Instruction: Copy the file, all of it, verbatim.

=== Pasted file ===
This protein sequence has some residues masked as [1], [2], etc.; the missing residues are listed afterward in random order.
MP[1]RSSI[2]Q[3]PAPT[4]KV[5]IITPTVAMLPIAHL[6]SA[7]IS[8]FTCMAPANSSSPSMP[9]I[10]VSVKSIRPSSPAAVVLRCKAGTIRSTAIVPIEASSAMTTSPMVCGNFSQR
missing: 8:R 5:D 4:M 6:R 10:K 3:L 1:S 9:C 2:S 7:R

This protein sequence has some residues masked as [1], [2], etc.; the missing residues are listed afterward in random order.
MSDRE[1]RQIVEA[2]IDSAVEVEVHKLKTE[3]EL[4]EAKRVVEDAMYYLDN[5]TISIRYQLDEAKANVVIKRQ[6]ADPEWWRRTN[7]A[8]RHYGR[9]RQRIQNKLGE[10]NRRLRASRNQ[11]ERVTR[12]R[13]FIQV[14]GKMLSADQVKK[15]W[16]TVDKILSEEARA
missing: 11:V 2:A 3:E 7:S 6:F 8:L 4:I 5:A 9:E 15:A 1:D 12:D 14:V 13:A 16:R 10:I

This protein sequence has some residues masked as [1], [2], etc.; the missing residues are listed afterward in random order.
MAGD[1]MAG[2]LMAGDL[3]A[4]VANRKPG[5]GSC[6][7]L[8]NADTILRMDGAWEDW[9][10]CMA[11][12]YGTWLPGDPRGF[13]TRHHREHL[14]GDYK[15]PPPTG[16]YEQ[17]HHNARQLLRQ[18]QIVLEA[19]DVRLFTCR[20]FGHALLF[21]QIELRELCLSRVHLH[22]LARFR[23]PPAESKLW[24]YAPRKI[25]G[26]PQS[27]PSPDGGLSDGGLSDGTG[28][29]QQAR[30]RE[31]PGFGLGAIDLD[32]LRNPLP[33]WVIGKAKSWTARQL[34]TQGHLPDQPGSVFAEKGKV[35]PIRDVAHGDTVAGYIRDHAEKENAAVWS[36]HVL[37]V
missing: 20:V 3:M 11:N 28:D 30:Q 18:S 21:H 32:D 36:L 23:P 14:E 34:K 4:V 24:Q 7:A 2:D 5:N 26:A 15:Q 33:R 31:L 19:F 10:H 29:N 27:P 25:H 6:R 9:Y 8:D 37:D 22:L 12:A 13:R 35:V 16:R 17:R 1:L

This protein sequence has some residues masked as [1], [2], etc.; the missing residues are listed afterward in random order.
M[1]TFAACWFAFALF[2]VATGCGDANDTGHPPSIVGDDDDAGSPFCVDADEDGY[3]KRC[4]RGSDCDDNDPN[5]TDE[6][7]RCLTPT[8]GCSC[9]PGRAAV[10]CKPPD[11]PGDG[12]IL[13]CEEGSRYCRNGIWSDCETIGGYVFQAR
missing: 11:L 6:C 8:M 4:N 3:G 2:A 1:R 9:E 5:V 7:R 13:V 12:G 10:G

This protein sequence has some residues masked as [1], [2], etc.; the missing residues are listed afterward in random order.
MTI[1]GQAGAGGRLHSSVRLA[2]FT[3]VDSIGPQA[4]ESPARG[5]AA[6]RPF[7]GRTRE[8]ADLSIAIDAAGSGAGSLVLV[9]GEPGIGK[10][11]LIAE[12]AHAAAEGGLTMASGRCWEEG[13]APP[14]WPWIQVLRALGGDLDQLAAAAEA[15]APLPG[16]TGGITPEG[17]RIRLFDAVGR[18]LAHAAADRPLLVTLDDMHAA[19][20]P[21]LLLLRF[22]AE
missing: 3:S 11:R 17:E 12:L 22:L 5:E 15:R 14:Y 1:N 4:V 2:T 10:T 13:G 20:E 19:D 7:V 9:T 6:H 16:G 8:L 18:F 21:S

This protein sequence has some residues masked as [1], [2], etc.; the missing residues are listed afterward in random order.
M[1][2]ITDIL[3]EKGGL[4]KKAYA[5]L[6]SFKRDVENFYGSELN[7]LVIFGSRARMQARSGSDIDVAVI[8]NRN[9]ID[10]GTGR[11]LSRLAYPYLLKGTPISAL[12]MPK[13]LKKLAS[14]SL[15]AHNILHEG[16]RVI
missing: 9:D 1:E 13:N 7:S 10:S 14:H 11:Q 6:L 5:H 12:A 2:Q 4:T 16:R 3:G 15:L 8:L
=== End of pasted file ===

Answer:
This protein sequence has some residues masked as [1], [2], etc.; the missing residues are listed afterward in random order.
MP[1]RSSI[2]Q[3]PAPT[4]KV[5]IITPTVAMLPIAHL[6]SA[7]IS[8]FTCMAPANSSSPSMP[9]I[10]VSVKSIRPSSPAAVVLRCKAGTIRSTAIVPIEASSAMTTSPMVCGNFSQR
missing: 8:R 5:D 4:M 6:R 10:K 3:L 1:S 9:C 2:S 7:R

This protein sequence has some residues masked as [1], [2], etc.; the missing residues are listed afterward in random order.
MSDRE[1]RQIVEA[2]IDSAVEVEVHKLKTE[3]EL[4]EAKRVVEDAMYYLDN[5]TISIRYQLDEAKANVVIKRQ[6]ADPEWWRRTN[7]A[8]RHYGR[9]RQRIQNKLGE[10]NRRLRASRNQ[11]ERVTR[12]R[13]FIQV[14]GKMLSADQVKK[15]W[16]TVDKILSEEARA
missing: 11:V 2:A 3:E 7:S 6:F 8:L 4:I 5:A 9:E 15:A 1:D 12:D 14:V 13:A 16:R 10:I

This protein sequence has some residues masked as [1], [2], etc.; the missing residues are listed afterward in random order.
MAGD[1]MAG[2]LMAGDL[3]A[4]VANRKPG[5]GSC[6][7]L[8]NADTILRMDGAWEDW[9][10]CMA[11][12]YGTWLPGDPRGF[13]TRHHREHL[14]GDYK[15]PPPTG[16]YEQ[17]HHNARQLLRQ[18]QIVLEA[19]DVRLFTCR[20]FGHALLF[21]QIELRELCLSRVHLH[22]LARFR[23]PPAESKLW[24]YAPRKI[25]G[26]PQS[27]PSPDGGLSDGGLSDGTG[28][29]QQAR[30]RE[31]PGFGLGAIDLD[32]LRNPLP[33]WVIGKAKSWTARQL[34]TQGHLPDQPGSVFAEKGKV[35]PIRDVAHGDTVAGYIRDHAEKENAAVWS[36]HVL[37]V
missing: 20:V 3:M 11:N 28:D 30:Q 18:S 21:H 32:D 36:L 23:P 14:E 34:K 4:V 24:Q 7:A 2:D 5:N 26:A 15:Q 33:R 31:L 19:F 10:H 29:N 27:P 25:H 6:R 9:Y 8:D 37:D 22:L 12:A 13:R 35:V 16:R 17:R 1:L

This protein sequence has some residues masked as [1], [2], etc.; the missing residues are listed afterward in random order.
M[1]TFAACWFAFALF[2]VATGCGDANDTGHPPSIVGDDDDAGSPFCVDADEDGY[3]KRC[4]RGSDCDDNDPN[5]TDE[6][7]RCLTPT[8]GCSC[9]PGRAAV[10]CKPPD[11]PGDG[12]IL[13]CEEGSRYCRNGIWSDCETIGGYVFQAR
missing: 11:L 6:C 8:M 4:N 3:G 2:A 1:R 9:E 5:V 7:R 13:V 12:G 10:G

This protein sequence has some residues masked as [1], [2], etc.; the missing residues are listed afterward in random order.
MTI[1]GQAGAGGRLHSSVRLA[2]FT[3]VDSIGPQA[4]ESPARG[5]AA[6]RPF[7]GRTRE[8]ADLSIAIDAAGSGAGSLVLV[9]GEPGIGK[10][11]LIAE[12]AHAAAEGGLTMASGRCWEEG[13]APP[14]WPWIQVLRALGGDLDQLAAAAEA[15]APLPG[16]TGGITPEG[17]RIRLFDAVGR[18]LAHAAADRPLLVTLDDMHAA[19][20]P[21]LLLLRF[22]AE
missing: 3:S 11:R 17:E 12:L 22:L 5:E 15:R 14:Y 1:N 4:V 2:T 10:T 13:G 20:E 19:D 7:V 9:T 6:H 16:G 8:L 18:F 21:S

This protein sequence has some residues masked as [1], [2], etc.; the missing residues are listed afterward in random order.
M[1][2]ITDIL[3]EKGGL[4]KKAYA[5]L[6]SFKRDVENFYGSELN[7]LVIFGSRARMQARSGSDIDVAVI[8]NRN[9]ID[10]GTGR[11]LSRLAYPYLLKGTPISAL[12]MPK[13]LKKLAS[14]SL[15]AHNILHEG[16]RVI
missing: 9:D 1:E 13:N 7:S 10:S 14:H 11:Q 6:L 5:H 12:A 2:Q 4:T 16:R 3:G 15:L 8:L